Boxed in by dreams a mile in the sky
My sense of self and my private desires got boxed in a mile high in the sky yesterday. I almost didn’t make it through.
I was flying out to Los Angeles for a business meeting. I had a window seat in the front of the plane. An attractive and composed young woman sat in the seat in front of me. An older artsy-looking man sat next to her. A pregnant woman with a cool camouflage bag sat beside me. I was writing in my notebook. I felt pretty good.
As we got higher in the sky, the identity of each of the people who boxed me in began to emerge.
The woman next to me opened her MacBook and started typing ferociously. The first words in her file were Scene 1. There was someone named Vin. She was building the plot line. She skipped over to Wikipedia and researched coronary disease. She had a news file open to a story about a drug addict who traded her house for two cell phones. She worked intently, confidently, consistently.
In front of me, the couple worked on a book proposal. The woman was a singer named Joanna Yearwood. I googled her. She’s from London. The proposal looked like it was for a fictional autobiography. The man must have been her manager, or her creative partner, or her agent. They giggled and smiled. They worked on the proposal for a while. Then they went to sleep.
I had my computer open. I was trying to make progress on the second section of my work in progress, One Fierce Yearning. The place, the character, the story, the moment, the momentum have all eluded me for the past four weeks. I’m trying to get them back, and I’m feeling frustrated. I can hear the voices telling me that I should stop.
Those are the voices that I needed to banish so that I could start to write again.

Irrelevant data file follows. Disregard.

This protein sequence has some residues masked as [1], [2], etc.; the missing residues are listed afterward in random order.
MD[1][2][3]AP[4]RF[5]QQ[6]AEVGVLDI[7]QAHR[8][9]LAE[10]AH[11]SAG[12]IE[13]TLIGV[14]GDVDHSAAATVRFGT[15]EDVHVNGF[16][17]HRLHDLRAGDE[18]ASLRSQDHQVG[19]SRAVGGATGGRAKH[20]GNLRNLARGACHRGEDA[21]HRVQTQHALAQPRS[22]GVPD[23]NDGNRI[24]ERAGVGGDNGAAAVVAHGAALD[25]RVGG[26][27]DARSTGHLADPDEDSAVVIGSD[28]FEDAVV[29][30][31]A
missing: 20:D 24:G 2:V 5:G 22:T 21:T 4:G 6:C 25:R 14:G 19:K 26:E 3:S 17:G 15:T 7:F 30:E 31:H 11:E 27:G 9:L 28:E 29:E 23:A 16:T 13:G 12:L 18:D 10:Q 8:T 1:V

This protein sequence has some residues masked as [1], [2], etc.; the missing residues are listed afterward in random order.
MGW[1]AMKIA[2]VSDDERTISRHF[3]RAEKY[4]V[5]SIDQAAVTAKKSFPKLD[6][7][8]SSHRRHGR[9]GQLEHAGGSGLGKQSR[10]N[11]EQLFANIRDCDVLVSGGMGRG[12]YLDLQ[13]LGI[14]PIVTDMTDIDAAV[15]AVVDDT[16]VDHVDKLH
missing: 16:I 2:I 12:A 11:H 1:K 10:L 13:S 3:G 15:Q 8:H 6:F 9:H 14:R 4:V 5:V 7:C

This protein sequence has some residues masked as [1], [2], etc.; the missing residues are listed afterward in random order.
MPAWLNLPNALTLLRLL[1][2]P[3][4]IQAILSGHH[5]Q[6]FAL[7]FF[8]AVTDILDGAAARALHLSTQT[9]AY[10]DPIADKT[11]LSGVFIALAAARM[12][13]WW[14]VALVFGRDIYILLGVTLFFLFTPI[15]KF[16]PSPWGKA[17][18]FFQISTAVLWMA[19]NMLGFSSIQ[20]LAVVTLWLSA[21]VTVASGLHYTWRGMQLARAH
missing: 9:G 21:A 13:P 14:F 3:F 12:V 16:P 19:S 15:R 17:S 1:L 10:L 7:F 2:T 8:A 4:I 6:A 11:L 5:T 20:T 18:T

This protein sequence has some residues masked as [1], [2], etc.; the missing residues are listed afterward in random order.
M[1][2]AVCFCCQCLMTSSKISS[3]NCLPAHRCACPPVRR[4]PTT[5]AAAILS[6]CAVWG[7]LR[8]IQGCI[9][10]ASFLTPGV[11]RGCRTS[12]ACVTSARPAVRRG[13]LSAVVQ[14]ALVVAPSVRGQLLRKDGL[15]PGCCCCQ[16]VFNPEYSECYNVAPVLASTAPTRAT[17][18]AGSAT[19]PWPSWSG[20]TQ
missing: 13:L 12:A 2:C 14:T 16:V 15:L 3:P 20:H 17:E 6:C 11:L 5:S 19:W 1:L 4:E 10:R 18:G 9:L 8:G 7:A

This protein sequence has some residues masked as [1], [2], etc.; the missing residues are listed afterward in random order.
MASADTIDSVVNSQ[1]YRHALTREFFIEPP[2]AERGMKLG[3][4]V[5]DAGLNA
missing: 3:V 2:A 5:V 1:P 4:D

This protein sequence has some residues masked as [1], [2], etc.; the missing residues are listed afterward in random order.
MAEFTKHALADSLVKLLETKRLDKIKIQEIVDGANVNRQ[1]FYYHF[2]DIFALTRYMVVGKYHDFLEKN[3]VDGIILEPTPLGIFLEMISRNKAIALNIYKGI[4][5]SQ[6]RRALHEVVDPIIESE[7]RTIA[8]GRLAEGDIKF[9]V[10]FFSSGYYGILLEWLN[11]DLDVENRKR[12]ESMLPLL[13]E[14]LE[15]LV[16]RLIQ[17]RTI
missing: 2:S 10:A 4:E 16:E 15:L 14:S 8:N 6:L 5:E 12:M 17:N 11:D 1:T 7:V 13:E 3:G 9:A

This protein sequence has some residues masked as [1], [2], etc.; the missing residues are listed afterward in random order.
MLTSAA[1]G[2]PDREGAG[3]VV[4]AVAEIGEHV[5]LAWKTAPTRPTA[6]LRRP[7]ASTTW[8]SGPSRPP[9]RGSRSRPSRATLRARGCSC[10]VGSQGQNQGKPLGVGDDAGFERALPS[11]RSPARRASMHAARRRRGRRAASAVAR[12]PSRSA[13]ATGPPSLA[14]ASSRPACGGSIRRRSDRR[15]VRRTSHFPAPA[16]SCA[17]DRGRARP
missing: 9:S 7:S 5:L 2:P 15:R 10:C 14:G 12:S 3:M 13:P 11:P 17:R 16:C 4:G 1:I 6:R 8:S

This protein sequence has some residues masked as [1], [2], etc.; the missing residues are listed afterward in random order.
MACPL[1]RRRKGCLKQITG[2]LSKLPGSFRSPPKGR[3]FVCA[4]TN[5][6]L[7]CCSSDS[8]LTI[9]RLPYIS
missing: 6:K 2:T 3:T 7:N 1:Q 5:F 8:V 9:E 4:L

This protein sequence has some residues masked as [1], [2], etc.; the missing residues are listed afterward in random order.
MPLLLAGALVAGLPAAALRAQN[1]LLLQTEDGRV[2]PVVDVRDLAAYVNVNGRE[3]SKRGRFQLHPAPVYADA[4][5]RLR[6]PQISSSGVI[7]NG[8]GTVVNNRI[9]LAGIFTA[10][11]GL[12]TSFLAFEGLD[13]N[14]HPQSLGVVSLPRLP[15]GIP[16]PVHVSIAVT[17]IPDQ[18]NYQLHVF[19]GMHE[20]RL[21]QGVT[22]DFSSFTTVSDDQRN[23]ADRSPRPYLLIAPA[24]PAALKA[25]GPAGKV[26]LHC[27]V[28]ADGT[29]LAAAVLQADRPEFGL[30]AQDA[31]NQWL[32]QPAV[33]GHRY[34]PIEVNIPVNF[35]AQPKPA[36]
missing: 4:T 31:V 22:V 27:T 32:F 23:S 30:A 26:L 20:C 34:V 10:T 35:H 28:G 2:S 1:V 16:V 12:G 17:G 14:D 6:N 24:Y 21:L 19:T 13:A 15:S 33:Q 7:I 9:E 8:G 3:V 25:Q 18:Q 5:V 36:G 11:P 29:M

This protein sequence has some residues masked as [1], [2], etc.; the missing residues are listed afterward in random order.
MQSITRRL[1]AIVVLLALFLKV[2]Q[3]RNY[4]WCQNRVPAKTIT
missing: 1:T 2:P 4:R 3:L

I’m 51. I’m a certain kind of middle-aged man, flabby around the middle, the way that I see myself in my mind’s eye starting to fork from the reality of who I am. I’ve had a successful professional career, have run companies, have had moderate financial success and have experienced some devastating losses during the economic downturn.
This chapter of my life started 20 years ago when I stopped writing. Up until that point, my identity was as a writer, regardless of what else I did. Then, one day, I convinced myself that I wasn’t a writer, that I was wasting my time, and literally put down my pen. I wasn’t going to let my life-long desire to be a writer define me, I told myself. I don’t want to be the person who is fooling themselves into thinking they can be something they are not, I said.
Five years ago, T. gave me a vintage Underwood typewriter for a birthday present. She had come into my life after I’d stopped writing. The gift was an act of generosity: There is a place for this part of you in our life, she was saying. The gift was a catalyst and over the next two years, I began to work with a therapist to unwind the intense phobia that had kept me from writing.
I made a deal with myself. It went like this:
You are going to let yourself write. You are going to let yourself enjoy it. You are going to write because you learn things, and you get excited, and you find that parts of the world begin to make more sense, and because, more than anything, you love to tell stories and show people things. That is the only reason you are going to write.
The deal lets me ignore the voices that say, You’re a fake, You’re not any good, You’re wasting your time, You’re not being authentic, You’re not an artist.
I’m told that everyone hears these voices. But for some reason, my voices were so powerful and my uncertainty so strong that writing — the thing that I loved most in the world — was too painful to bear.
So, I’ve rebuilt an internal creative life. I’m cautious with it, and have kept it separate from my public life, and have shared it with only a few people who know me. I’m proud of it, and I get excited that I’m good at it.